Children and adults alike have long been fascinated by glass. Shea, a natural teacher, drew mesmerized adults as well as children to her like a moth to a flame. Several budding artists and glass blowers here in Petaluma, judging by her rapt audience. I was fascinated by the process of pyrex as I heard Shea explain it time and time to tiny upturned faces wanting to know more, peeringdeep into the vortex of a multi-colored glass bead. Best of all, Shea is an absolute doll. I found another new friend and look forward to seeing her as well as my other swell and crafty ladies as future shows. And Shea, my pics turned out horrible. Especially ones of the glass, so send me yours!

A couple across to my left, that I never got the chance to go over and see their work, came by and bought one of my kitschy Holiday pieces. I had put a packet of forget-me-nots along with my Lucky Kitchen and Garden Gnomes" and they bought one. They were adorable and I regret so much not going over to their booth. I hope to see them around soon.

One of my customers was Lesley, a lovely Petaluma woman who told me she has a good friend in Chicago who also goes by "Moxie." (See, Moxie is everywhere now). My adorable customer Lesley, told me about her friend who is a publicist (I hope I got that right Lesley) for many heavy-hitters out there. (I do not want to drop any names in case I'm not supposed to). Anyway, I loved this customer. She bought a package of notecards, my letterpressed flats, with the 'Moxie' name so she could send it to her friend back in Chicago who sounds like a hoot. Lesley said she wears all vintage clothes and is just gorgeous. Siggh. Some gals just have it all. Anyway, I hope she likes the cards! I know I liked Lesley, and her friend back in Chicago should know she has a thoughtful friend here in Petaluma to think of her.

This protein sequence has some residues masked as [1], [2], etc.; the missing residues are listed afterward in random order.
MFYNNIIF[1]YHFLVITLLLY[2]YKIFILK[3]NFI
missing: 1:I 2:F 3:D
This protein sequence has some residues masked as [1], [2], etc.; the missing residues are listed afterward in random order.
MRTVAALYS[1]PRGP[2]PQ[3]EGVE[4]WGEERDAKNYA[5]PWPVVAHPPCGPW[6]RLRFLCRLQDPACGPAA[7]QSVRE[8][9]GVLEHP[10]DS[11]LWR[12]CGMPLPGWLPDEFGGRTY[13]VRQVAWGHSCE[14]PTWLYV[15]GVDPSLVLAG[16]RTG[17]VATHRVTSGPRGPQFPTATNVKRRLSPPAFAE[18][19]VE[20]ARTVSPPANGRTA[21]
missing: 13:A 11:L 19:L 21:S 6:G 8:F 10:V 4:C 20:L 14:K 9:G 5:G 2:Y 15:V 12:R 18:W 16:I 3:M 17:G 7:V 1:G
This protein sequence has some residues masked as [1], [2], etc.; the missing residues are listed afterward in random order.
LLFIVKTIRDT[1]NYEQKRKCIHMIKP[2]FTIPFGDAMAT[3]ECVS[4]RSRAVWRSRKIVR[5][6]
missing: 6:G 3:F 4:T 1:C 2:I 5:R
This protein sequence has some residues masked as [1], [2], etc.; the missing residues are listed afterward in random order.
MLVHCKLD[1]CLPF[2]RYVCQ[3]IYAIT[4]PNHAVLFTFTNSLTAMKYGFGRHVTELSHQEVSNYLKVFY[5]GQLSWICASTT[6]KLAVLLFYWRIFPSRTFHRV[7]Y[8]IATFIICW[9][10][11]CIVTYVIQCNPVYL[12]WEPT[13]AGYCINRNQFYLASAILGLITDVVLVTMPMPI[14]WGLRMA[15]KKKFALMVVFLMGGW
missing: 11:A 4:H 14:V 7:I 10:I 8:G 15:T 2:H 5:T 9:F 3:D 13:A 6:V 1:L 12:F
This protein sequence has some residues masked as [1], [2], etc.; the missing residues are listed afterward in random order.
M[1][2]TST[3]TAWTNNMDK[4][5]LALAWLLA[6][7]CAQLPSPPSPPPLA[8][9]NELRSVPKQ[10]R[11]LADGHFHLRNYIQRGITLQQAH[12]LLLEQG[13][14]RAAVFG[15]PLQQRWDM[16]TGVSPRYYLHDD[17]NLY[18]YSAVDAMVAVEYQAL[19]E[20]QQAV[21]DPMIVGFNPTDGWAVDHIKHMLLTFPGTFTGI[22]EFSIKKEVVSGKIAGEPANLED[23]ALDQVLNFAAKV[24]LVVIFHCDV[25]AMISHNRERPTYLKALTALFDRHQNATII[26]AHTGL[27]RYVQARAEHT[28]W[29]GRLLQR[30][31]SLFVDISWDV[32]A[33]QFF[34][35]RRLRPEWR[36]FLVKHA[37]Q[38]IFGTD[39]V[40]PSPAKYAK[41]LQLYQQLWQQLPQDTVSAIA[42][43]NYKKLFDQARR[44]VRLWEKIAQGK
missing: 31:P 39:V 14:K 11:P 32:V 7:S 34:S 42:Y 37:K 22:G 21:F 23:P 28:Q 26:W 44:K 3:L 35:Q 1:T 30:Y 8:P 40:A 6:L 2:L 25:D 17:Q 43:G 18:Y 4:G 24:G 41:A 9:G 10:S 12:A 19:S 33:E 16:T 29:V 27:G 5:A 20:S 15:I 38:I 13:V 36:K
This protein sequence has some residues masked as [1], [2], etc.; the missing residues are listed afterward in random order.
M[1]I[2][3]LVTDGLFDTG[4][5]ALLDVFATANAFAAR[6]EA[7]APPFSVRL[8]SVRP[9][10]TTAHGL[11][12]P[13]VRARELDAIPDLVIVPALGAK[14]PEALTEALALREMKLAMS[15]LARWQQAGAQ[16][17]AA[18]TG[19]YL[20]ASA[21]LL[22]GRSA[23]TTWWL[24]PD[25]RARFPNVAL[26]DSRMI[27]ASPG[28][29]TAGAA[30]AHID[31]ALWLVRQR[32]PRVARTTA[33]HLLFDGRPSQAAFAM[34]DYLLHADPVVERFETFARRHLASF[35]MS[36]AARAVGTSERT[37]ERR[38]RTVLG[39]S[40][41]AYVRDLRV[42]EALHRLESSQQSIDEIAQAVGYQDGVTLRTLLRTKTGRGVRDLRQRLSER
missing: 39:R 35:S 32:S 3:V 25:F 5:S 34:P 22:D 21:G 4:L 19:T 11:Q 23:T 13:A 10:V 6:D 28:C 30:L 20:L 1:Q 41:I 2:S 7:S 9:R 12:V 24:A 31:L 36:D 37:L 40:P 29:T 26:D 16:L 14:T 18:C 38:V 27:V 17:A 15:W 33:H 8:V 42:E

Another dynamic Petaluma lady I met, who just happens to be a fellow illustrator is lovely and talented Patty of Patty Lou Designs. Patty, her handsome husband John and their adorable daughter came by and chatted. Patty gave me a few of her cards which are whimsical depictions of cows, flowers, hearts and whatever whim the muse brings her way. We illustrators work in mysterious ways! Patty's grandmother is a prolific AND profound cross stitcher and embroidery artist. Her work has a vintage 1930-40's influence. It speaks to my kitschy side.

Patty's energetic grandmother lives in Minnesota and sends Patty hefty boxes of embroidered tea towels and doilies out to California. Being a Sunday stitcher myself, I fell head over heels for her designs from vintage patterns which are retro like my own. As my company colors are orange and chocolate ( Yep, much like Hermes -) I had to purchase one of her grandmother's "Orange" tea towels. Quaint and spare but just the right amount of kitsch. Just amazing.

Guess what? Patty is a Gnome gal too! In fact her whole family is. I felt like I came across my long lost kin yesterday! Thanks Patty and John for helping to make my day. Oh! And their little daughter, loves squirrels. Yup. We definitely must be long lost relations. She kept coming by Moxieville booth with an enchanted smile and staring at my squirrel mascot that I'd just lacquered a believable chocolate brown, making everyone hungry. That one, absolutely gorgeous and going to be some kind of heartbreaker when she grows up.

So many awesome crafters and I regret I didn't go around and meet more of them. Another awesome crafter and chick I had the pleasure of meeting was Alyssa Conder who makes the cutest hair doo-dads for children you ever did see. Big flowers and diamondy things. Inspired by her own two little daughters, she gave me one and I wore it to Chopstix for dinner afterwards. Got loads of compliments. Alyssa is a character. A major character! She reminded me of a couple of people I know melded into one very unique person. Alyssa doesn't have a website or I'd point you in her direction. Look for her at local craft shows though. Like me, she has a day job, but she is just bursting at the seams with crafty creative ability.